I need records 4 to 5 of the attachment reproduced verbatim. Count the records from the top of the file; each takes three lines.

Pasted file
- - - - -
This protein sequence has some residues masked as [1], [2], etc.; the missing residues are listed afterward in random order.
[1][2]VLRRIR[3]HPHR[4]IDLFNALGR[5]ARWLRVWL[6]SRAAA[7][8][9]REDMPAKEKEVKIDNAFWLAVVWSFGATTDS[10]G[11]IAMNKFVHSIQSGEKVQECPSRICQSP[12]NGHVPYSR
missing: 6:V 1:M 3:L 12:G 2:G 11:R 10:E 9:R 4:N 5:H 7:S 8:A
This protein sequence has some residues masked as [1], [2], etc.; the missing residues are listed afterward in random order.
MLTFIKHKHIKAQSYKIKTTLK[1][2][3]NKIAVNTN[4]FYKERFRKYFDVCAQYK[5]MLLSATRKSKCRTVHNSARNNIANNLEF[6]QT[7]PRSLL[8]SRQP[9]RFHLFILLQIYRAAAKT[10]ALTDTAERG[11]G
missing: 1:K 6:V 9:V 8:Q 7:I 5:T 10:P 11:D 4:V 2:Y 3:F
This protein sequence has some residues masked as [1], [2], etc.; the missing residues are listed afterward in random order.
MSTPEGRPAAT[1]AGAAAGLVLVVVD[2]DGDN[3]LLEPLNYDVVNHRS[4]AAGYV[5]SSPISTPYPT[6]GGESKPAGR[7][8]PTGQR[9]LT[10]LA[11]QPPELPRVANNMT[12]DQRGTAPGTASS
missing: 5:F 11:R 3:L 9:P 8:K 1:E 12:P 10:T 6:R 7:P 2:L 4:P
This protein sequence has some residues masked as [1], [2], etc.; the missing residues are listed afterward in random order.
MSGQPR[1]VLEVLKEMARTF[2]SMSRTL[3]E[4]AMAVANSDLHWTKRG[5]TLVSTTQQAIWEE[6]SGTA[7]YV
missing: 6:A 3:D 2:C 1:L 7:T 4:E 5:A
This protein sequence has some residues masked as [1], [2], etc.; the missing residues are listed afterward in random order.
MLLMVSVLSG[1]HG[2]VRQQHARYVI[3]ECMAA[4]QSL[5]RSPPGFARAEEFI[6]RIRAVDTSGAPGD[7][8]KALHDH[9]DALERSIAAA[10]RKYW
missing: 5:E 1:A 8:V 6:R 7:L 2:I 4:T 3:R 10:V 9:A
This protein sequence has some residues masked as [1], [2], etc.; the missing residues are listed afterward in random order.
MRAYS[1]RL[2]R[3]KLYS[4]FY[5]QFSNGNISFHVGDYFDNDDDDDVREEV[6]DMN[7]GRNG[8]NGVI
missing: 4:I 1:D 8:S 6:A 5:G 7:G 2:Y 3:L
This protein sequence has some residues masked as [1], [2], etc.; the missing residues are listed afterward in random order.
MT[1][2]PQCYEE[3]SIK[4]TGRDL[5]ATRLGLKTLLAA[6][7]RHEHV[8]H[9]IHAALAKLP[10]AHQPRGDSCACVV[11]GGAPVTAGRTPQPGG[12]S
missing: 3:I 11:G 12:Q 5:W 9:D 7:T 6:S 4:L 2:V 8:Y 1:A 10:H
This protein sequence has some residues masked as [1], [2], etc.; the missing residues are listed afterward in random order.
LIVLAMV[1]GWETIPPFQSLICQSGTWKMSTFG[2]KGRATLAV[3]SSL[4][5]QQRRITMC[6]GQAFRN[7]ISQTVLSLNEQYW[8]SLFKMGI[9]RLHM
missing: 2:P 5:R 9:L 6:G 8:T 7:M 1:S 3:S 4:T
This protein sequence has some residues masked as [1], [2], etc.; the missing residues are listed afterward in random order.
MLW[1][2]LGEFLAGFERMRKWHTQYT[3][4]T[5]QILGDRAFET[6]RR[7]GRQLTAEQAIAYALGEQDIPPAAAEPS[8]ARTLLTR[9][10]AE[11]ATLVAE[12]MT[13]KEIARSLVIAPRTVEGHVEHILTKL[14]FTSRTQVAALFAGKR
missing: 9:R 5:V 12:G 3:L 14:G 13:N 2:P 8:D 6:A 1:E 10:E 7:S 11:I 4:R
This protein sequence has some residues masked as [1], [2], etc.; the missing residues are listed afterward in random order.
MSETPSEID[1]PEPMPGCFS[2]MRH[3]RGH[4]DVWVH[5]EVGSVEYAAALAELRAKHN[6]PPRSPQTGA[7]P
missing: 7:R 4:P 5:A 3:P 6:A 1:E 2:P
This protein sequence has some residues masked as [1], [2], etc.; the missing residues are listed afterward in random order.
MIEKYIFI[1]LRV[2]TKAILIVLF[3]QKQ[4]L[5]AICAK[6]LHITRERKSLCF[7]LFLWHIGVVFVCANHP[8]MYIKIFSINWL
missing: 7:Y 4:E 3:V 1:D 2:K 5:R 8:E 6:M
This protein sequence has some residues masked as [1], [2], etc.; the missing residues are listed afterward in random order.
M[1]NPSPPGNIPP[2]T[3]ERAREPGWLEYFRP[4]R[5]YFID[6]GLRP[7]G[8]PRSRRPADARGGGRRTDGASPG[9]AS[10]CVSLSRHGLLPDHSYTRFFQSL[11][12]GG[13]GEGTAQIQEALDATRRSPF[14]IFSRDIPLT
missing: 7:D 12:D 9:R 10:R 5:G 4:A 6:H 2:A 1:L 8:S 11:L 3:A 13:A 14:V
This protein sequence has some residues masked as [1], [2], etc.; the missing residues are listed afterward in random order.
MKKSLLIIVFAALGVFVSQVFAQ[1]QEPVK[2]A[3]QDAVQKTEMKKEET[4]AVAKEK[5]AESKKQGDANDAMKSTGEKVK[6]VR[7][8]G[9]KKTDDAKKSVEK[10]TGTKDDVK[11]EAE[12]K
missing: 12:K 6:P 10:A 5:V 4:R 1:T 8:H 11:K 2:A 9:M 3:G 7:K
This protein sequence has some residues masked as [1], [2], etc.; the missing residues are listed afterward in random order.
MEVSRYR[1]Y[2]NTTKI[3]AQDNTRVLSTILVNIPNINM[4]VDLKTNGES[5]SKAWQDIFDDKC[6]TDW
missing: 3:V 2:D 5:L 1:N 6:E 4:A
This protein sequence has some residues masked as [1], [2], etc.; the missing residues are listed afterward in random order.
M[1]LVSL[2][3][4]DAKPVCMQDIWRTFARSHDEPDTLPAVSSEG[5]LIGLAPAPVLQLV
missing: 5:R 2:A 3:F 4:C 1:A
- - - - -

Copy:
This protein sequence has some residues masked as [1], [2], etc.; the missing residues are listed afterward in random order.
MSGQPR[1]VLEVLKEMARTF[2]SMSRTL[3]E[4]AMAVANSDLHWTKRG[5]TLVSTTQQAIWEE[6]SGTA[7]YV
missing: 6:A 3:D 2:C 1:L 7:T 4:E 5:A
This protein sequence has some residues masked as [1], [2], etc.; the missing residues are listed afterward in random order.
MLLMVSVLSG[1]HG[2]VRQQHARYVI[3]ECMAA[4]QSL[5]RSPPGFARAEEFI[6]RIRAVDTSGAPGD[7][8]KALHDH[9]DALERSIAAA[10]RKYW
missing: 5:E 1:A 8:V 6:R 7:L 2:I 4:T 3:R 10:V 9:A